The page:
Fuel and food shortages were now at their zenith. Public transport of goods was being affected by the dearth of gasoline. The man on the street was feeling the pinch. Power outages were now the norm. At the same time word got out that the direly needed fuel was being funneled in to Gaza! Not only were Hamas personnel now running wild all over Egypt, they were sucking the life out of us, and all sanctioned and even encouraged by the gang ruling the country. Discontent was at its highest and angry rumblings started to take the aspect of a muted roar.
While this was going on you would think that the Brotherhood would keep a low profile, but no, on the anniversary of Egypt’s defeat in the 1967 war with Israel, Morsi held a rally in a covered auditorium where only card holding members of the Brotherhood were admitted. There he toured in an open car to the cheers of his people, then sat through speeches by some of the most virulent of their preachers, spouting hatred and inciting against minorities like Christians and Baha’is. This was a real low for Egypt indeed. Very soon after this rally several Baha’i citizens were dragged out of their homes and brutally slaughtered, as a direct result of that rally.
By June 26 tensions were so intense and expectations so high, Morsi announced that he was going to give a speech, which kept being put off till he started at around 11 in the evening and talked for three hours which did nothing to allay these tensions, on the contrary, it left his audience even more upset than before. It was his usual rant, but even worse. He was extremely nervous and was more vulgar than ever. It was quite a performance. He had the gall to actually wish he would get the chance to go stand in the gasoline lines that were everywhere for miles on end! Rumors were spreading like wildfire that there were armored vehicles on many street corners, police special forces. The atmosphere was very tense.
On June 28, exactly two months after the Tamarod campaign was inaugurated, the number of signed petitions was announced. Twenty two million and several hundred thousand. Euphoria! We did it! There could be no doubt where the will of the people lay. But absolutely no response from Morsi or the Government. So the Tamarod leaders held a news conference where they announced that they as representatives of the people who had signed the petition are asking the people to take to the streets on June 30 to clearly ask for early presidential elections. It was very hot and demonstrations would start at 5 pm, but people started drifting in to all squares, all over Egypt, not just Cairo and Alexandria. By nine that evening there was an estimated 33 million Egyptians on the streets, all over Egypt. I joined one of those demonstrations and marches near my residence and the energy and excitement was very addictive. The spontaneous chants were, “Come out Sisy, Morsi is not my President”. All the calls were for Sisy and the army. The mood was euphoric, the hope was bursting out that the nightmare endured for a year now was about to be over.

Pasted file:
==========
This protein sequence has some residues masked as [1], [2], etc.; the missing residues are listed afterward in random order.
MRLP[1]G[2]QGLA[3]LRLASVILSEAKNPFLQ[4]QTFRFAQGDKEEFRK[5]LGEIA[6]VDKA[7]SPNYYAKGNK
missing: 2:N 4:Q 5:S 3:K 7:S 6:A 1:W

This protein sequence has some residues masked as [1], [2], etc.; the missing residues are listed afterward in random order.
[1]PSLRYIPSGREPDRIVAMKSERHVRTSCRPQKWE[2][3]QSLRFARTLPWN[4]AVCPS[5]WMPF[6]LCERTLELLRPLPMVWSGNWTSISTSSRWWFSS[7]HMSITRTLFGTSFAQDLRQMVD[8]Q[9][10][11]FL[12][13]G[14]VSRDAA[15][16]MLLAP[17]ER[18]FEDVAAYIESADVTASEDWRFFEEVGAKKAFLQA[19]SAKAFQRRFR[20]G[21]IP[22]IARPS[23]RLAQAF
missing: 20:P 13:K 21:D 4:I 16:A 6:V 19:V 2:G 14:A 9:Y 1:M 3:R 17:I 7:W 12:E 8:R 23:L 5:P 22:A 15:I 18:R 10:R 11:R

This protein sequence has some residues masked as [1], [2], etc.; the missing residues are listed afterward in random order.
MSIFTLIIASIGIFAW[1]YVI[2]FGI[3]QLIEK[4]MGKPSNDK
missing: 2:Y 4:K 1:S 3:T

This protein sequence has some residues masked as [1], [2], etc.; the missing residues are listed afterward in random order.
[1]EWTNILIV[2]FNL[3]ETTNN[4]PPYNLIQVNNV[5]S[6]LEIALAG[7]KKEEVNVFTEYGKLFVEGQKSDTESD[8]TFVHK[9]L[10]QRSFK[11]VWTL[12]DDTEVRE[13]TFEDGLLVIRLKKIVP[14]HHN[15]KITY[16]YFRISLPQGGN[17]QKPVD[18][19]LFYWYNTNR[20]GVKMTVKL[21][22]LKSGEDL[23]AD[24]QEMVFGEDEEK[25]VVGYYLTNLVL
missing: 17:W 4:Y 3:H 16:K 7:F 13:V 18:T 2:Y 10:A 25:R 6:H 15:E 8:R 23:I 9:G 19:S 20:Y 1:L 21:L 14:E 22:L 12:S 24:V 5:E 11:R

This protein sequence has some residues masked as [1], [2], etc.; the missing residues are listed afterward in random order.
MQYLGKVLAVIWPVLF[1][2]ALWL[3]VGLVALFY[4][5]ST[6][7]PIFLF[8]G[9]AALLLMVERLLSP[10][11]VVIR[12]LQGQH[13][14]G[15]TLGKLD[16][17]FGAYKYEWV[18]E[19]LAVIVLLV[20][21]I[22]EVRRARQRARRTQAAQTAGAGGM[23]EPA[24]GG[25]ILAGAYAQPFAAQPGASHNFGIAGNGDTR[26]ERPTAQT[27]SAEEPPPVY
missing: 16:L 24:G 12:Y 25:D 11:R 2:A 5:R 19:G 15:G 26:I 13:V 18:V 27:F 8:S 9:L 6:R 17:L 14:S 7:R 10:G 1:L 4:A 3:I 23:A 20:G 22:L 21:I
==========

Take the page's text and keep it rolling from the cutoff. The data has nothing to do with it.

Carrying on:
On the 30th June Sisy gave Morsi an ultimatum, either announce early presidential elections, or abdicate in favor of the head of the Supreme Court. Morsi refused. Sisy gave him another forty eight hours, and when he still did nothing, Sisy, in response to very strong popular demand announced a new road map:The appointment of the head of the Supreme Court as Interim President, an interim Government to be formed and the constitution to be amended.
The one year long nightmare was over, and though, knowing the Brotherhood’s history of violence, and after living through that year of fascism and assassinations, we were expecting the worst. We were not disappointed.
To be continued … The Aftermath